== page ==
Roundtable on Global Governance: Challenges & Opportunities

Post-graduate Seminar  

Inter-University Centre, Dubrovnik – November 22-24, 2018

The world we live in presents challenges and opportunities beyond the capacity of even the strongest, most developed nation or group of nations to effectively address without working in concert with the rest of humanity. Peace and security, climate and environmental management, immigration and population, trade and investment, technological development and employment, tax evasion and money-laundering, drug traffic and terrorism compel us to seek global solutions backed by institutions with the capacity and authority to conceive, implement and enforce them. None of these issues can be effectively addressed at the level of individual nation states pursuing their own self-interest in competition or conflict with that of other nations or by bilateral agreements or regional groups of nations. All necessitate increasing and unprecedented levels of cooperation and collaboration by the global community as a whole.

We live in an increasingly globalized world, yet our instruments of governance remain anchored in antiquated, flawed and largely ineffective national level institutions guided by narrow perspectives, misguided priorities, competitive strategies and mutually exclusive objectives. Global governance remains an artificial appendage or after-thought forged by the compulsions of necessity rather than consciously conceived and designed as an integral and essential component of a comprehensive and effective system for human self-governance.

Humanity and its institutions have, no doubt, evolved dramatically from the time a few centuries ago when international relations where decided by the whims of monarchs and ambitions of colonial empires, enforced by the exercise or threat of violence, enshrined in bilateral treaties and alliances, modified to suit the apparent advantages of the moment, and founded on principles of self-interest and balance of power. Today the world is governed by myriad institutions at innumerable levels, including international governmental institutions, charters, conventions, treaties, rules of law, committees, systems, multinational and national corporations, non-governmental organizations and associations relating to peace, security, justice, trade, economy, finance, transport, communication, education, science, technology, culture, religion, entertainment and other fields.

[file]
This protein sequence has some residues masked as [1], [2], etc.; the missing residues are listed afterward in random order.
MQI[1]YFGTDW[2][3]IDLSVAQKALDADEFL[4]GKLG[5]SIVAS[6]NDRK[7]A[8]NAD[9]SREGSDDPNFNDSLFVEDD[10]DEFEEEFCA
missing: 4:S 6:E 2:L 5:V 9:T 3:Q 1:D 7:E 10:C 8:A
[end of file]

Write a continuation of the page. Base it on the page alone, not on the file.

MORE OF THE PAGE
In spite of this multiplication of pathways and instruments for governance, the rapid evolution of global society continues to outpace the development of institutions to guide, monitor and manage the increasing range and magnitude of the opportunities and challenges that arise. The growing gap between the needs of humanity and its prevailing system of institutions severely retards our collective progress and threatens to undermine the foundations of peace, security, freedom and stability on which the gains of the post World War II and post Cold War world have been achieved.

This three-day roundtable and post-graduate seminar will explore the evolution of the human community and the plethora of institutions and instruments it has developed for global self-governance; the foundational principles on which it has operated; the remarkable collective benefits it has generated; the apparent failures and unresolved problems that persist; the challenges posed by rapid and uneven technological advances, depletion of resources, pollution, political instability, militarization and armed confrontation, migration, unemployment, inequality and multi-culturalism; and the opportunities generated by global systems for communication, transportation, exchange of goods and information, economic development, scientific and technological progress, social and personal relationships. It will seek to identify the underlying forces and catalysts for social evolution, the social processes responsible for previous achievements and future accomplishments, major obstacles that need to be removed and the means by which earlier impediments to human progress have been overcome in the past. It will also attempt to identify the universal values, principles, processes and strategies by which the current threats, bottlenecks, impasses and oppositions to collective human progress can be surmounted. The ultimate objective of the roundtable is to sketch the outlines of a viable pathway for the transition of global society to a more peaceful, prosperous and sustainable future for all humanity.


Goran Bandov,
Vice Dean, Dag Hammarskjöld University College of International Relations and Diplomacy, Zagreb

Garry Jacobs,
CEO, World Academy of Art & Science

Winston Nagan,
Professor of Law, University of Florida, USA

Alberto Zucconi,
President, Person-Centered Approach Institute, Italy